Publishing Opportunities

Publishing Opportunities

We are pleased to announce that we have got approval to publish special issues with the following journals:


Call for papers

Special Issue for Media International Australia“Governing China’s Internet and Digital Media: Domestic Issues and Global Responses”

The governance of China’s internet and digital media is one of the most studied topics in the field of Chinese internet/digital media studies. The topic has become more urgent and crucial for scholarly inquiry since the last decade with an escalating ‘civilising process’ of the internet and digital media in China, as well as the global expansion of Chinese digital media and China’s proactive promotion of its perspective on global internet governance. 

Domestically, we have seen the implementation of increasing regulatory laws and provisions, such as Cybersecurity Law (2017), Provisions on the Governance of the Online Information Content Ecosystem (2020) and Provisions on the Management of Internet User Public Account Information Services (2021), aiming to ‘clean up’ the cyberspace and maintain China’s cybersecurity. In the meantime, we have witnessed growing alliance between official regulatory agencies and digital platforms to govern emerging digital practices, cultures and economies, such as online live streaming, algorithmic distribution of news, wanghong e-commerce, fandom fake data and etc. Moreover, the government has initiated nationwide campaigns to promote digital literacy and cybersecurity education among young people, unite and educate ‘new media professionals’ (e.g. wanghong, online public opinion leaders, ‘self-media’ entrepreneurs, CEOs of internet companies) through the ‘United Front’ work, aiming to enhance the self-discipline and self-governance of internet users, content producers and digital business owners. 

Internationally, China’s global promotion of its vision for global internet governance and the concept of ‘cyber sovereignty’ through the annual World Internet Conference organised by the Chinese government since 2014 and elsewhere has caused an ongoing debate on China’s striving for leadership in a new world cyber order. In the meantime, the global expansion of China’s digital infrastructure through the Digital Silk Road Initiative as well as ‘going global’ of Chinese digital technologies (e.g. 5G and facial recognition technology) and digital platforms (e.g. Tik Tok and WeChat) have provoked global ‘Sino techlash’, such as the ban of Huawei 5G, ban of Chinese apps in India, Trump’s executive order to ban Tik Tok, among others.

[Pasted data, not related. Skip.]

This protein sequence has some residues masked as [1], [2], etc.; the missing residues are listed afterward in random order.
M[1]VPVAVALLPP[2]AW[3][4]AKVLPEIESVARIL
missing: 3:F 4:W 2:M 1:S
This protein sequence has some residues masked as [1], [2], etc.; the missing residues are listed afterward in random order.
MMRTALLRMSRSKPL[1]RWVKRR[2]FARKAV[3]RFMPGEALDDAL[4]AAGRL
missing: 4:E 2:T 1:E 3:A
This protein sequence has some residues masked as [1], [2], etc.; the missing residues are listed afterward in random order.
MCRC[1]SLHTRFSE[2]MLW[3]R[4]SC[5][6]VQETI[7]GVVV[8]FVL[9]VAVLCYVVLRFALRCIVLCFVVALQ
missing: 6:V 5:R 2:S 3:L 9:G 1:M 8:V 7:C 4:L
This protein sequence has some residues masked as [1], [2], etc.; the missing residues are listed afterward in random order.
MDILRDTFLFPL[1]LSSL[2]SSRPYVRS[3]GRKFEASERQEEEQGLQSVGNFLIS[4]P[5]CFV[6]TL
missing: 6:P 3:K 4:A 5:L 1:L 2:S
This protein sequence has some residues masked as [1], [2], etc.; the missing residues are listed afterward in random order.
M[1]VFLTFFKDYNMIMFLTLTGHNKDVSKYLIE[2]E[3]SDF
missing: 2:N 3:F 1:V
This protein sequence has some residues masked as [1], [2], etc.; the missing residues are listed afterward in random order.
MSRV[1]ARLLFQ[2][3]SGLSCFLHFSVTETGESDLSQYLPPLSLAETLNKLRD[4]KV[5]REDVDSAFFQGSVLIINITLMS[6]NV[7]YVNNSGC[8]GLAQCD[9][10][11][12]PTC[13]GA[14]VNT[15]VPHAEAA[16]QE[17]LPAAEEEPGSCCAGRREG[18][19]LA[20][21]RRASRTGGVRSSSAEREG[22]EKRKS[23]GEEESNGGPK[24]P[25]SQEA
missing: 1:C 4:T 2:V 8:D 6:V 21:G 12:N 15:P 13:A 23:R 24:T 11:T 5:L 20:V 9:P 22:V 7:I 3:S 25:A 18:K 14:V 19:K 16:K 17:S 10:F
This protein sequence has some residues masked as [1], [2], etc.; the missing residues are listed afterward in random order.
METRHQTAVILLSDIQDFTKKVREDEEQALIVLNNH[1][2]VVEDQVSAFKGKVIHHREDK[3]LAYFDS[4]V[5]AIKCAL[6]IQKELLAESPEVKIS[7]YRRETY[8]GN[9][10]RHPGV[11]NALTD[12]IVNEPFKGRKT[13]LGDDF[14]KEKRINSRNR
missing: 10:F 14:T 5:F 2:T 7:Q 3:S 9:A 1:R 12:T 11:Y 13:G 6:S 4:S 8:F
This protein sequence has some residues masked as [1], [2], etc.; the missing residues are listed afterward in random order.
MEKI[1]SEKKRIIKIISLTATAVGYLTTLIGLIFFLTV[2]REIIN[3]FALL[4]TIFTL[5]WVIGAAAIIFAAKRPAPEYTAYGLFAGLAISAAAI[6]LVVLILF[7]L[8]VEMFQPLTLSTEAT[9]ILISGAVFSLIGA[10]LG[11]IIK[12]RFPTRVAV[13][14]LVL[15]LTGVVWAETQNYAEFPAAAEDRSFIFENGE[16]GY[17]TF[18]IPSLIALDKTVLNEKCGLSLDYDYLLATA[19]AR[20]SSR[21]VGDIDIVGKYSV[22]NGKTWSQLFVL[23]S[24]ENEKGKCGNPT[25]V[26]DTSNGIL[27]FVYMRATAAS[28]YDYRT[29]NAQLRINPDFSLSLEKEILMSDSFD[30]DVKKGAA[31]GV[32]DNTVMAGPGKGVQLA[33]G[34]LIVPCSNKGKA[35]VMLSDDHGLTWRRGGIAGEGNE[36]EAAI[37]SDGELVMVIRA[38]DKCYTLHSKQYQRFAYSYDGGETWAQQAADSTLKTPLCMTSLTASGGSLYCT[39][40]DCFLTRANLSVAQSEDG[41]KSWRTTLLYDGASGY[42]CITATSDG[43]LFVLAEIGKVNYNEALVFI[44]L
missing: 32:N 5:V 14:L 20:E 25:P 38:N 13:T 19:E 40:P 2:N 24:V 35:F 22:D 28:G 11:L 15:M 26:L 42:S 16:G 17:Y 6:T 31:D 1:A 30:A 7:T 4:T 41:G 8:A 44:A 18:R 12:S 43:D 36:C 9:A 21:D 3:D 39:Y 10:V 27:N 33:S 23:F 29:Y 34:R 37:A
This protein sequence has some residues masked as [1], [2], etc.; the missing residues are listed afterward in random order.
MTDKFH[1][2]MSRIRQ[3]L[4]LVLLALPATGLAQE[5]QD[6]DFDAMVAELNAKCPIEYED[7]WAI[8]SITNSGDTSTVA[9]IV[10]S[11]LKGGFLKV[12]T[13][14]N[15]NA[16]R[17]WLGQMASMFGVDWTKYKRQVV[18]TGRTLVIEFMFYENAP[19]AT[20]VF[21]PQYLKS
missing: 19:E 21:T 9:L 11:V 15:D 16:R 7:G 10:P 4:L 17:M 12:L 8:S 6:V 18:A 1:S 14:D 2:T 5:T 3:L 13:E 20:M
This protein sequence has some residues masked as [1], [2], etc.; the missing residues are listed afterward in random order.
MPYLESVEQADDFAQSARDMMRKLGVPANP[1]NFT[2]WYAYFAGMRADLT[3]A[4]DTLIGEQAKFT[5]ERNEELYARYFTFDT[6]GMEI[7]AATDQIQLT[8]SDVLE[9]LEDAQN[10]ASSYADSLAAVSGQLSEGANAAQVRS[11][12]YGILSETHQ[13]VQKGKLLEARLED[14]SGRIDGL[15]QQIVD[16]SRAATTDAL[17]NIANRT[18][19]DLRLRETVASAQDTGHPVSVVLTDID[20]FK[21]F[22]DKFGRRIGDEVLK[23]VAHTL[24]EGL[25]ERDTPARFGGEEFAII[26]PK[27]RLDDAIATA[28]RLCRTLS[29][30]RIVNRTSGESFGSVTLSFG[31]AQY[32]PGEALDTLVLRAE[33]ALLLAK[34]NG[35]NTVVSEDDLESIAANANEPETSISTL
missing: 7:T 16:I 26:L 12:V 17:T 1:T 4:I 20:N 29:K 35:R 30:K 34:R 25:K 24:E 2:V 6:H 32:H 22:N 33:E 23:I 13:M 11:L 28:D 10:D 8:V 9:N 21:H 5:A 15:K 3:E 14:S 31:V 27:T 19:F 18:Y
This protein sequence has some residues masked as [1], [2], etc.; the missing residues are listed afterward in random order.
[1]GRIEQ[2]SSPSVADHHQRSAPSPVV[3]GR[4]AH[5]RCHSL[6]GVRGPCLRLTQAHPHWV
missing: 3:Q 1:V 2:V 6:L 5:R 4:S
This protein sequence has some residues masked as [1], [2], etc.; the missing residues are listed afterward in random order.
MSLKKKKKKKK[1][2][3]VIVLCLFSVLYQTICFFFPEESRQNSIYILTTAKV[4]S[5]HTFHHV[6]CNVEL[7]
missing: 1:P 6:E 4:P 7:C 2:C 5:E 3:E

The special issue explores emerging governance issues of China’s internet and digital media from both domestic and global perspectives. It aims to provide an up-to-date, critical and complex understanding of the governance of China’s internet and digital media by considering the roles of multiple players involved in the governing process and their relations, interplays and mutual adaptations, including ordinary users, content producers, digital entrepreneurs, digital platforms/companies, non-governmental organisations, official regulatory agencies in China, foreign governments and relevant regulatory authorities overseas. The collection will contribute not only to the scholarship of China’s digital policies, politics, culture and economy with a particular focus on the governance issue, but also to the studies of global internet governance, digital diplomacy and digital capitalism by examining cases that involve Chinese technological platforms, hardware and software, standards, and discourses. We would like to invite articles that address various governance issues of China’s internet and digital media with qualitative, quantitative or mixed approach and across disciplines. We welcome submissions on but not limited to the following topics:

  • Governance of short-video and live-streaming platforms (e.g. Douyin, Kuaishou)
  • Governance of dating apps (e.g. Momo, Tantan, Blued)
  • Governance of news aggregation apps (e.g. Toutiao)
  • Governance of ‘self-media’ accounts (e.g. Weixin public accounts, Weibo accounts)
  • Governance of wanghong (influencers) and wanghong economy (e.g. live-streaming e-commerce)
  • Governance of online rumor and fake news
  • Cyberspace Administration of China and internet governance
  • Non-governmental organisations and internet governance (e.g. Internet Society of China)
  • Internet philanthropy as alternative internet governance
  • Big data, privacy and information governance
  • Digital literacy and cybersecurity education campaigns among youths